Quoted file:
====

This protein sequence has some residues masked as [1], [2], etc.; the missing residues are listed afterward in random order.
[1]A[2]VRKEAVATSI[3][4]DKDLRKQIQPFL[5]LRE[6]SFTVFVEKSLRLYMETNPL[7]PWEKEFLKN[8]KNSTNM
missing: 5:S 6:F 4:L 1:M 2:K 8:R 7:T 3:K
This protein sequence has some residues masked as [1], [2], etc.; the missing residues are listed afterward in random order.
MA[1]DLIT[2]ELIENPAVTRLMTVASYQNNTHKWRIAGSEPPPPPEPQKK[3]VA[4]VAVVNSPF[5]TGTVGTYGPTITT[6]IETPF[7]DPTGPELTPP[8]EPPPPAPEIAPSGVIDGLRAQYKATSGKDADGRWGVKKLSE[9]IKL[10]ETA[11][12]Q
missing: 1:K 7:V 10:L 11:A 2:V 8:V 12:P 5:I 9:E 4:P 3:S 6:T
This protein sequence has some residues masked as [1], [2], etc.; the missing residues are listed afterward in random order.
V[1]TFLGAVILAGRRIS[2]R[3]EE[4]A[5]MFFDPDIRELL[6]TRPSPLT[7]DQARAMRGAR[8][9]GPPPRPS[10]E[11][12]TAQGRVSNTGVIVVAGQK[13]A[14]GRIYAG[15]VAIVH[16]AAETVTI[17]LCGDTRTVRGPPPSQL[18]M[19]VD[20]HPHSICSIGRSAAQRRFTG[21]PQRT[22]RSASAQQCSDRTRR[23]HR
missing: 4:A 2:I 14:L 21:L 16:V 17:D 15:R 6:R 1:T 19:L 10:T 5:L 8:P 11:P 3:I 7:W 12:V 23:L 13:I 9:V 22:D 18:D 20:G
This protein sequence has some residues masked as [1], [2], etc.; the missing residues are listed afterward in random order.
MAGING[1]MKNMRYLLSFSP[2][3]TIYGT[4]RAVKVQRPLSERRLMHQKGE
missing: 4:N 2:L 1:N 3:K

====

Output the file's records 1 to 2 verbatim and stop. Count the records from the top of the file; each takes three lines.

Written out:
This protein sequence has some residues masked as [1], [2], etc.; the missing residues are listed afterward in random order.
[1]A[2]VRKEAVATSI[3][4]DKDLRKQIQPFL[5]LRE[6]SFTVFVEKSLRLYMETNPL[7]PWEKEFLKN[8]KNSTNM
missing: 5:S 6:F 4:L 1:M 2:K 8:R 7:T 3:K
This protein sequence has some residues masked as [1], [2], etc.; the missing residues are listed afterward in random order.
MA[1]DLIT[2]ELIENPAVTRLMTVASYQNNTHKWRIAGSEPPPPPEPQKK[3]VA[4]VAVVNSPF[5]TGTVGTYGPTITT[6]IETPF[7]DPTGPELTPP[8]EPPPPAPEIAPSGVIDGLRAQYKATSGKDADGRWGVKKLSE[9]IKL[10]ETA[11][12]Q
missing: 1:K 7:V 10:L 11:A 2:V 8:V 12:P 5:I 9:E 4:P 3:S 6:T